This was the thing that got me thinking about options facilitation. If you haven't read my post on that, go read it first. It'll make this make more sense.
So let me ask you something about what we're learning, outside of here.
I'm always leery of conversations that begin this way. We don't talk much about self-defense or similar issues at Sityodtong. That's largely by choice; we are a combat sport academy, and the focus of our training is helping people develop as athletes, and if they choose, competitors, not in preparing them to survive a violent assault. But occasionally, questions come up. Sometime they're easy. Sometimes, not so much.
The conversation in question turned to a friend of this student, who was apparently hit by her husband while he was watching. Oh, and the guy's one year-old child was in the room.
The student walked away. Specifically, he walked away and called 911. And then he questioned that. Part of him wanted to intervene. Part of him also knew that he has a tremendously bad temper, and he was worried that he would really try to hurt the guy, badly, if he did anything. So he walked. He wasn't sure if he had done the right thing, so he came to me.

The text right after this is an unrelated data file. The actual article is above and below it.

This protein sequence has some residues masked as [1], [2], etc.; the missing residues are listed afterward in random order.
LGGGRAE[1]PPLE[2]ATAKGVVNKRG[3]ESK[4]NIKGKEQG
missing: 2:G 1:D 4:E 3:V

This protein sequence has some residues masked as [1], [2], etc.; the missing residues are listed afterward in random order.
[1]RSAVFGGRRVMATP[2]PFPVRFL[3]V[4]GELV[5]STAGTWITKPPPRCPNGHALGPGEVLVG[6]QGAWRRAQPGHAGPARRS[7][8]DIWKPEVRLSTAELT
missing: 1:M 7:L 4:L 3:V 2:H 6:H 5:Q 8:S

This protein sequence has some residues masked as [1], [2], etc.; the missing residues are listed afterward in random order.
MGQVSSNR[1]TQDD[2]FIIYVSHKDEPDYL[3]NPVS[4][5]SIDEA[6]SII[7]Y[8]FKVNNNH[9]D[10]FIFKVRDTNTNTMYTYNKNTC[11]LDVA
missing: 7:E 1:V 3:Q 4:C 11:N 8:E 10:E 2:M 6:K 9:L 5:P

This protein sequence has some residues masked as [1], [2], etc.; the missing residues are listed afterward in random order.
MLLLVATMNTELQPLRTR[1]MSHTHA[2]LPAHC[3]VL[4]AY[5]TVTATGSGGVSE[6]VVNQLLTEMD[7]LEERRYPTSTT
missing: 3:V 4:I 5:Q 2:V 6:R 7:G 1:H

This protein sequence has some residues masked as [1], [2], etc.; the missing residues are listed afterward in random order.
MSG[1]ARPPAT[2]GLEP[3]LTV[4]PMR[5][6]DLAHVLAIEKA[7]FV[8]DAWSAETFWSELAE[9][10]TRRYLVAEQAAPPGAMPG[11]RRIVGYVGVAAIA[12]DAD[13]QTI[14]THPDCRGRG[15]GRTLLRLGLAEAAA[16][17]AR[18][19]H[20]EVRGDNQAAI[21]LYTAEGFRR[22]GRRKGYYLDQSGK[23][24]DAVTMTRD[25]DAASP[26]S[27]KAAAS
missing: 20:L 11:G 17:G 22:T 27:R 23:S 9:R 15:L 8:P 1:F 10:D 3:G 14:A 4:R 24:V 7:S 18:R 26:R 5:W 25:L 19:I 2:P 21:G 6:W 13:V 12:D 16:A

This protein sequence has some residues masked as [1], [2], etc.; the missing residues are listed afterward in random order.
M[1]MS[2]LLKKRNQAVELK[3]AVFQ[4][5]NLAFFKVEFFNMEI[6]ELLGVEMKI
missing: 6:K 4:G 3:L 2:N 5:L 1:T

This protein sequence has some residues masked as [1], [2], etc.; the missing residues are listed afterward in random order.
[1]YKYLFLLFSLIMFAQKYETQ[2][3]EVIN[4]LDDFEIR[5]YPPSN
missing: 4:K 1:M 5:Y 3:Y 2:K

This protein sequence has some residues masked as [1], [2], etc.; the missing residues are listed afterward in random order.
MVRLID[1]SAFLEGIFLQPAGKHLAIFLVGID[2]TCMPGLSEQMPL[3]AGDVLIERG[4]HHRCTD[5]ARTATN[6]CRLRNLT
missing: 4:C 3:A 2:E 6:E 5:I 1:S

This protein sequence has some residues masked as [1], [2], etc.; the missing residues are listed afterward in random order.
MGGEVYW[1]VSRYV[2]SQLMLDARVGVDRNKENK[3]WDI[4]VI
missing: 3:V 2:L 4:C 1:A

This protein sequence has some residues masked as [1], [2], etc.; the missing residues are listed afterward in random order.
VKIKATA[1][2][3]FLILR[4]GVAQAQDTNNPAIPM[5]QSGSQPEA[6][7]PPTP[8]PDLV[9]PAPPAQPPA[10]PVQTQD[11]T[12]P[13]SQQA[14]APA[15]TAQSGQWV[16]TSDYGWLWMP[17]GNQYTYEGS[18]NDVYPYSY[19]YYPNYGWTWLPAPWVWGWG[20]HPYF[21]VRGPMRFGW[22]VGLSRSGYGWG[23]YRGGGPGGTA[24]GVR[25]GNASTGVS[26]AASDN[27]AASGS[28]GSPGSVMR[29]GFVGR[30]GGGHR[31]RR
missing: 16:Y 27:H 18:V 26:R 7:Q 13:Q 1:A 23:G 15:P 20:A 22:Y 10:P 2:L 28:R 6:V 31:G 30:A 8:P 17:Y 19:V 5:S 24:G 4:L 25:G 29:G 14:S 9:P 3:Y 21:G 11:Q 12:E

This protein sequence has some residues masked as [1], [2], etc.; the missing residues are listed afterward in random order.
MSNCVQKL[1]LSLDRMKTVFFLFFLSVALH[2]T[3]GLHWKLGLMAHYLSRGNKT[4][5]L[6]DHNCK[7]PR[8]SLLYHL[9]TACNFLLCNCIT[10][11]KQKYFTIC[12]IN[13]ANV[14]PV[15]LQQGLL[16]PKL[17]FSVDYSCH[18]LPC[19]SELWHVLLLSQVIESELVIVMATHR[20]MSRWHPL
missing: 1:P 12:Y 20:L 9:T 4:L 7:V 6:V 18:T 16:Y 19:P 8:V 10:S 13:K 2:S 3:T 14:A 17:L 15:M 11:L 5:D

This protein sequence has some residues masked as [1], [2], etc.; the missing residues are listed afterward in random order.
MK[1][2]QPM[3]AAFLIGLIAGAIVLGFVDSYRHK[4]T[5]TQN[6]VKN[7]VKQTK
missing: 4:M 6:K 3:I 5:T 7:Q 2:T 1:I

I wanted to be able to give a simple, easy answer, but there isn't one. Did he do the right thing? I can't even answer that. Armchair quarterbacking is easy. Real life isn't. Everything I've gotten from reading and conversation is that domestic violence is one of the hardest things to intervene on. Cops run into problems with it all the time.
Could he have intervened? Sure. At the risk of his friendship. Of a law suit. Jail time. And not actually solving the problem.
Or he could have beaten up the bad guy, gotten hero sex, and been hailed as a hero the likes of whom had not been seen for a generation. Who knows?
I did my best to get him to see the options. To recognize the choice, to understand why he made it, and to make a plan moving forward. It was the best I could do, but it wasn't satisfying. Not because the answer was bad, but because I couldn't give a good one. There is no good answer in those circumstances.